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INDIA: PROHIBITION OF SEXUAL HARASSMENT AT THE WORKPLACE Being in sync with the new law Vikram Shroff Head, HR Law 1 June 6, 2013.

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Presentation on theme: "INDIA: PROHIBITION OF SEXUAL HARASSMENT AT THE WORKPLACE Being in sync with the new law Vikram Shroff Head, HR Law 1 June 6, 2013."— Presentation transcript:

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2 INDIA: PROHIBITION OF SEXUAL HARASSMENT AT THE WORKPLACE Being in sync with the new law Vikram Shroff Head, HR Law 1 June 6, 2013

3 2 Indian Law on Sexual Harassment

4 3 The Constitution of India 1997: Vishaka vs. State of Rajasthan The Sexual Harassment of Women at Workplace (Prevention, Prohibition and Redressal) Act, 2013 The Indian Penal Code,

5 Approach to Practice 4 The Vishaka Judgment Supreme Court acknowledged that:  Sexual harassment is a human rights violation  Sexual harassment is a violation of the constitutionally guaranteed fundamental rights:  Articles 14 and 15: Right to equality  Article 21: Right to life - to live with dignity  Article 19(1)(g) - Right to practice any profession/trade/occupation/business, i.e., a right to a safe environment free from harassment  There is a need for guidelines to fill the legislative vacuum 4

6 5 The Vishaka Judgment - Guidelines  Employer’s duty to  Prevent and prohibit acts of sexual harassment Article 21: Right to life - to live with dignity  Redress and resolve grievances pertaining to sexual harassment  The Guidelines = Law, until such time a legislative frame work on the subject is enacted 5

7 How do we differentiate? 6 The Sexual Harassment of Women at Workplace(Prevention, Prohibition and Redressal) Act, 2013  Object: Prevention + Protection + Redressal What about me?? 6

8 Talent 7 Who is an “Employee”? Regular, temporary, ad hoc employees EMPLOYEE Directly/through an agent/contractor With or without remuneration/voluntary Express/implied terms of employment Probationer/apprentice… 7

9 8 Who is the “Employer”? Employer SupervisionControl Management Person discharging contractual obligations with respect to the employees Person/board/committee responsible for formulation of policies 8

10 The “workplace” Workplac e Government owned/controlled establishments Hospitals/ Nursing homes Private sector organisations Sports institutes, stadiums, training institutions Dwelling place in case of a domestic worker AND … Vocational/ Educationa l Institutions 9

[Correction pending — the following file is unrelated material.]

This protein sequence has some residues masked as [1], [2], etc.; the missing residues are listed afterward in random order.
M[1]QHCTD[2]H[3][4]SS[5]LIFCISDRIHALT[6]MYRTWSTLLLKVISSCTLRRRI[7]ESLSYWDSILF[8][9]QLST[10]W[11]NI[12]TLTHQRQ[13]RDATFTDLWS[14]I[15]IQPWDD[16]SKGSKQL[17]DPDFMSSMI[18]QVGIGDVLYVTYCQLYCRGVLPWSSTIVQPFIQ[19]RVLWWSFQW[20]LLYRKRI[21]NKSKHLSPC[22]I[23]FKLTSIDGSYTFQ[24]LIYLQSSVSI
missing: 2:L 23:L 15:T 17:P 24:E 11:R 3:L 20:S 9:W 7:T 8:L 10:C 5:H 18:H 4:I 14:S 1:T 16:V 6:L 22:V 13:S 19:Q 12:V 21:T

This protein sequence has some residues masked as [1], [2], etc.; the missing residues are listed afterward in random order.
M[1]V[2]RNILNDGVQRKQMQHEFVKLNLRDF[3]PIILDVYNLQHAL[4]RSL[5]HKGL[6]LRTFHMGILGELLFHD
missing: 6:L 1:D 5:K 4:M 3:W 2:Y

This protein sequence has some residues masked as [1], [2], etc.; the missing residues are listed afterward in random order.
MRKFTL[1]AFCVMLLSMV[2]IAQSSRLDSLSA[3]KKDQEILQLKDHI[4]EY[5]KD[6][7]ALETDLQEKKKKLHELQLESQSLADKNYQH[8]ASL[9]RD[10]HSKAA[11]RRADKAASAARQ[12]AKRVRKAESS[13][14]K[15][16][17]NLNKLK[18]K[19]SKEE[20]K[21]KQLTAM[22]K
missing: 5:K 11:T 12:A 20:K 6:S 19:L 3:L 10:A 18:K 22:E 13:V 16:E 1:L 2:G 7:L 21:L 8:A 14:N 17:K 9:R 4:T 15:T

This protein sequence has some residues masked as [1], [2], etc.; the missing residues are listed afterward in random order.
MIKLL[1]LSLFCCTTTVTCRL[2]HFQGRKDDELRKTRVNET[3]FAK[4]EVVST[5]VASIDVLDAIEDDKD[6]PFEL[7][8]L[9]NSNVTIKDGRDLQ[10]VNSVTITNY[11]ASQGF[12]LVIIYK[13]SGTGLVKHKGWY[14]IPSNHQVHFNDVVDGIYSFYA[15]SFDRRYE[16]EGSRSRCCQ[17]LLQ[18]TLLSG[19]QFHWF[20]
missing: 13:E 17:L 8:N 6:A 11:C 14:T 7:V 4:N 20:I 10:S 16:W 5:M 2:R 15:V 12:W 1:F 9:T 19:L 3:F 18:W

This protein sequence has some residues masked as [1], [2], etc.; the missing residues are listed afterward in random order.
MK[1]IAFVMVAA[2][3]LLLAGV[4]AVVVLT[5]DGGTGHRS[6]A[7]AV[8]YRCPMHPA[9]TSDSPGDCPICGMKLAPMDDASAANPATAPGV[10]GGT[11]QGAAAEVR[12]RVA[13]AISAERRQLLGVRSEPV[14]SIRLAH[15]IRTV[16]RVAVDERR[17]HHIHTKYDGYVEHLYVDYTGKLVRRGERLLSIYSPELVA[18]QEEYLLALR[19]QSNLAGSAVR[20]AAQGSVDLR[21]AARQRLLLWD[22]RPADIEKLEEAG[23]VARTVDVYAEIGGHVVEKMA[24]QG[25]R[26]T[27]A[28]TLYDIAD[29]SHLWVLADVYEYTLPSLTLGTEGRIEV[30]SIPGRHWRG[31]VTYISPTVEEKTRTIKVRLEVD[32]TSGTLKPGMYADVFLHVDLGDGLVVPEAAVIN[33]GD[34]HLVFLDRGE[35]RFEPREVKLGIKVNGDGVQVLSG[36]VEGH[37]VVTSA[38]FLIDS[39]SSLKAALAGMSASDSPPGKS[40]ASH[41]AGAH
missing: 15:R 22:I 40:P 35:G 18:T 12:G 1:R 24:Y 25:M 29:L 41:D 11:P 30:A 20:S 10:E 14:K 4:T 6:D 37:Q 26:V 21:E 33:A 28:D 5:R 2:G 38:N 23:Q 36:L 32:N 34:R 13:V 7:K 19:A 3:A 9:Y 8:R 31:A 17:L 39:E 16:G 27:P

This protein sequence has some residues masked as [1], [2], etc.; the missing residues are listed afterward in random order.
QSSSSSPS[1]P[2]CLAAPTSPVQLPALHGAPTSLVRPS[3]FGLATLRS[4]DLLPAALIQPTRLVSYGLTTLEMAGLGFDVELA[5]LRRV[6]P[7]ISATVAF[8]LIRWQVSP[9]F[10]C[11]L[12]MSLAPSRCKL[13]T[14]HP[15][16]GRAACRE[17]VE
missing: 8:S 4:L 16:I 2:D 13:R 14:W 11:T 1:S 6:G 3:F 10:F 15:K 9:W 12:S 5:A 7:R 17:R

11 The extended “workplace” … Any place visited by the employee  arising out of;  or during course of; employment, including transportation provided by employer. 10

12 “Sexual Harassment” under the new law A demand or request for sexual favors Sexual Harassmen t Showing pornography Unwelcome physical, verbal or non-verbal conduct of sexual nature Making sexually colored remarks Physical contact and advances 11

13 Circumstances Considered as Sexual Harassment  Implied/explicit promise of preferential treatment in employment  Implied/explicit threat of detrimental treatment in employment  Implied/explicit threat about present or future employment status  Interference with work or creating an intimidating/hostile environment  Humiliating treatment, likely to affect health or safety 12

14 Internal Complaints Committee  Mandatory for establishments employing 10 or more employees  ICC to be appointed by an order in writing  At least ½ of the membership of the ICC to be women  ICC to prepare and submit an annual report to the employer and the District Officer 13

15 Internal Complaints Committee Presiding Officer – Senior woman employee from the workplace/other admin units/office/organisations. 2 Members – Committed to the cause of women/experience in social work/legal knowledge One member from an NGO/other women’s organisation/familiar with issues relating to sexual harassment. ICC 14

16 Local Complaints Committee  To be set up in every district  LCC is the grievance redressal body with respect to:  organisations having less than 10 employees  organisations that have not set up an ICC 15